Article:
Relationships are complex as hell. Every individual is an intricate being, formed of specific, accumulated experiences. Put two people together, and it can either be harmonious or volatile. Every relationship requires boundaries—it’s the lifeblood of a healthy connection. Of course, there are people who are just plain bad for each other.
Michelle Afont, relationship expert, divorce lawyer, and multi-published author whose most recent work includes The Dang Factor, helps us decode what “bad” or “good” means in romantic relationships, and where to draw lines in the sand. She puts the bottom line at the top: “Love should feel good. There should be a sense of peace and well-being within your relationship. If your connection lacks comfort, you are likely in a toxic relationship.” We’ll start there.
If you’re less than happy but not sure why or where to place feelings of blame, Afont is here to help. There is a lot of gray area in relationships, of course, but Afont believes when it comes to love, it’s black and white—good love and bad love. “Good love feels good. Good love feels warm and secure. Good love moves forward in a natural path to solid commitment and a healthy future together.”
If you’re lacking the above, consider the opposite. “Bad love is toxic, and bad love is bad for you.” It hurts. It’s “one-sided love and lopsided adoration.” It’s without common life goals. It’s stagnant, it lacks respect, and it lacks boundaries. Afront reiterates that every relationship requires basic boundaries, but a toxic relationship involves a different type of boundary that starts within yourself.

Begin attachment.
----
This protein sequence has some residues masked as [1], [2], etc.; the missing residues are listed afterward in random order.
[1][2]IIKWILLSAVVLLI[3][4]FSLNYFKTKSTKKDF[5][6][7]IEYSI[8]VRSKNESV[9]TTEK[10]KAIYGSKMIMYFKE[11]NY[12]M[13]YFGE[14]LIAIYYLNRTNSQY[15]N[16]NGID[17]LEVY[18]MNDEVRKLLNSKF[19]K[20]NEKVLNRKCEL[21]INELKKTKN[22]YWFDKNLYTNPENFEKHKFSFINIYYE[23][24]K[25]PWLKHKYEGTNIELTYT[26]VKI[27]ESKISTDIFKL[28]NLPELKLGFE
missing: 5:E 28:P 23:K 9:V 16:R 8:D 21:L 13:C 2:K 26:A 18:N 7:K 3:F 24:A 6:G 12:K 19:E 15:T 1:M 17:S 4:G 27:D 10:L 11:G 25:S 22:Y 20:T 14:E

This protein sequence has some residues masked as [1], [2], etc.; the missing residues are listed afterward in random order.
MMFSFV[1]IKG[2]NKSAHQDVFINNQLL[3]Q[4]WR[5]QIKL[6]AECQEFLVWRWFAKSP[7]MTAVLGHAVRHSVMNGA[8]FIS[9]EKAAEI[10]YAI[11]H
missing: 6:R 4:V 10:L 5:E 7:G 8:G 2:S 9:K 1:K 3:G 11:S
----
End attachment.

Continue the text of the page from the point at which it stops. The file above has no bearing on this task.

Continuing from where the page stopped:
So try setting the lines, and see if your partner can respect them. “In healthy relationships, not crossing a line is an easy task. However, boundaries in a toxic relationship are much more challenging. In a toxic environment, with control issues at the forefront, setting boundaries is often ineffective unless you are committed to enforcing the consequences of the unwanted toxic behavior.
In other words, set the boundary for your toxic partner, but from that point forward, the boundary needs to be within you. It is vital that you take ownership of your boundaries as to what you will and will not tolerate in the relationship. Setting boundaries is easy. Enforcing boundaries is what counts.
Take responsibility for your future and the type of relationship you allow yourself to be in. Spending too much time in an unhealthy relationship does nothing to further your goals of peaceful love. Unlike fine wine, a toxic connection does not get better with age. The more time that is allowed to pass, the more toxic it will become. It is important to be aware how much of your life coin you are giving away to a relationship that in all likelihood will not improve.” Time is money, baby.
It’s easy to get lost in the newness of something, or to believe someone’s desperate declarations of “love” for years, even if their actions far from match them. “If you allow the behavior to continue by staying in the relationship, you have set the stage for acceptance.” And while not all hope is lost, tread lightly. It’s your time and well-being at stake.
Afont throws a bone to hope. “This is not to say that toxic behavior cannot be changed. It can. But it takes commitment and work to make that happen. By setting boundaries within yourself, you will be in control of the path the relationship takes and what you will tolerate. Knowing when to walk away from toxic behavior is the most precious gift you can give yourself.”